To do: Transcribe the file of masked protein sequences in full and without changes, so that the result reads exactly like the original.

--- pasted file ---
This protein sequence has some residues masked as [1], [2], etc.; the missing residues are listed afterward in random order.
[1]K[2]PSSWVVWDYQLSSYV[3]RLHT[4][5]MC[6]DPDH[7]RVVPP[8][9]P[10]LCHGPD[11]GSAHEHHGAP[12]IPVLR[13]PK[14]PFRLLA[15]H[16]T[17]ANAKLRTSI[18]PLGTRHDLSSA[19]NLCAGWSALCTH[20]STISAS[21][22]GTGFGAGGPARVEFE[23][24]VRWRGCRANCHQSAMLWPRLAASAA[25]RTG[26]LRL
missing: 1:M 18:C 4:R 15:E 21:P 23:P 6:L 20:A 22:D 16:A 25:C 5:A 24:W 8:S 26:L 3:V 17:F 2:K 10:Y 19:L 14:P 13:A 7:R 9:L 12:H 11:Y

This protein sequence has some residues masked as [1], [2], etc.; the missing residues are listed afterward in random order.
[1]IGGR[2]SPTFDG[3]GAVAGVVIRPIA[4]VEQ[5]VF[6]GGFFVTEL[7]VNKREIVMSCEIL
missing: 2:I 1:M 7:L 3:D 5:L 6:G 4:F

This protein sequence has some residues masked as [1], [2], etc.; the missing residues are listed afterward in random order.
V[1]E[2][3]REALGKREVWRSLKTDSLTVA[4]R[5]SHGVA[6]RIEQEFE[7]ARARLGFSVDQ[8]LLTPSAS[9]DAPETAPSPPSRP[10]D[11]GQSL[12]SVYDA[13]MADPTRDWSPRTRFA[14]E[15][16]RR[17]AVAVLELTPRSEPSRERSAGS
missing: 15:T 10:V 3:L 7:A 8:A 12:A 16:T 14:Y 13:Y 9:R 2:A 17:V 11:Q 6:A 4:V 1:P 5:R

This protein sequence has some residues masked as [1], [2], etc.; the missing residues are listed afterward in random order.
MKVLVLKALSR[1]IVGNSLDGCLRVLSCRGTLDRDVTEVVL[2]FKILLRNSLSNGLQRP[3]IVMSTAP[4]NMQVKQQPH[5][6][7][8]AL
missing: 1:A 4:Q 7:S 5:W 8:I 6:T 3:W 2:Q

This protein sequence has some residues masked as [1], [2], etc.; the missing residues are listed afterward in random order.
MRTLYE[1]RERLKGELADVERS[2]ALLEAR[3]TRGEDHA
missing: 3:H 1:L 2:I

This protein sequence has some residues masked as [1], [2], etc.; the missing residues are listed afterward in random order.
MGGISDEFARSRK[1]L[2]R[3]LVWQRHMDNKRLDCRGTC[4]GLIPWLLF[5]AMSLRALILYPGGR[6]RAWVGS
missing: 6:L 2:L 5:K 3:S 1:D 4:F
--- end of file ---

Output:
This protein sequence has some residues masked as [1], [2], etc.; the missing residues are listed afterward in random order.
[1]K[2]PSSWVVWDYQLSSYV[3]RLHT[4][5]MC[6]DPDH[7]RVVPP[8][9]P[10]LCHGPD[11]GSAHEHHGAP[12]IPVLR[13]PK[14]PFRLLA[15]H[16]T[17]ANAKLRTSI[18]PLGTRHDLSSA[19]NLCAGWSALCTH[20]STISAS[21][22]GTGFGAGGPARVEFE[23][24]VRWRGCRANCHQSAMLWPRLAASAA[25]RTG[26]LRL
missing: 1:M 18:C 4:R 15:E 21:P 23:P 6:L 20:A 22:D 16:A 25:C 5:A 24:W 8:S 26:L 3:V 17:F 2:K 10:Y 19:L 14:P 13:A 7:R 9:L 12:H 11:Y

This protein sequence has some residues masked as [1], [2], etc.; the missing residues are listed afterward in random order.
[1]IGGR[2]SPTFDG[3]GAVAGVVIRPIA[4]VEQ[5]VF[6]GGFFVTEL[7]VNKREIVMSCEIL
missing: 2:I 1:M 7:L 3:D 5:L 6:G 4:F

This protein sequence has some residues masked as [1], [2], etc.; the missing residues are listed afterward in random order.
V[1]E[2][3]REALGKREVWRSLKTDSLTVA[4]R[5]SHGVA[6]RIEQEFE[7]ARARLGFSVDQ[8]LLTPSAS[9]DAPETAPSPPSRP[10]D[11]GQSL[12]SVYDA[13]MADPTRDWSPRTRFA[14]E[15][16]RR[17]AVAVLELTPRSEPSRERSAGS
missing: 15:T 10:V 3:L 7:A 8:A 12:A 16:T 14:Y 13:Y 9:R 2:A 17:V 11:Q 6:A 4:V 1:P 5:R

This protein sequence has some residues masked as [1], [2], etc.; the missing residues are listed afterward in random order.
MKVLVLKALSR[1]IVGNSLDGCLRVLSCRGTLDRDVTEVVL[2]FKILLRNSLSNGLQRP[3]IVMSTAP[4]NMQVKQQPH[5][6][7][8]AL
missing: 1:A 4:Q 7:S 5:W 8:I 6:T 3:W 2:Q

This protein sequence has some residues masked as [1], [2], etc.; the missing residues are listed afterward in random order.
MRTLYE[1]RERLKGELADVERS[2]ALLEAR[3]TRGEDHA
missing: 3:H 1:L 2:I

This protein sequence has some residues masked as [1], [2], etc.; the missing residues are listed afterward in random order.
MGGISDEFARSRK[1]L[2]R[3]LVWQRHMDNKRLDCRGTC[4]GLIPWLLF[5]AMSLRALILYPGGR[6]RAWVGS
missing: 6:L 2:L 5:K 3:S 1:D 4:F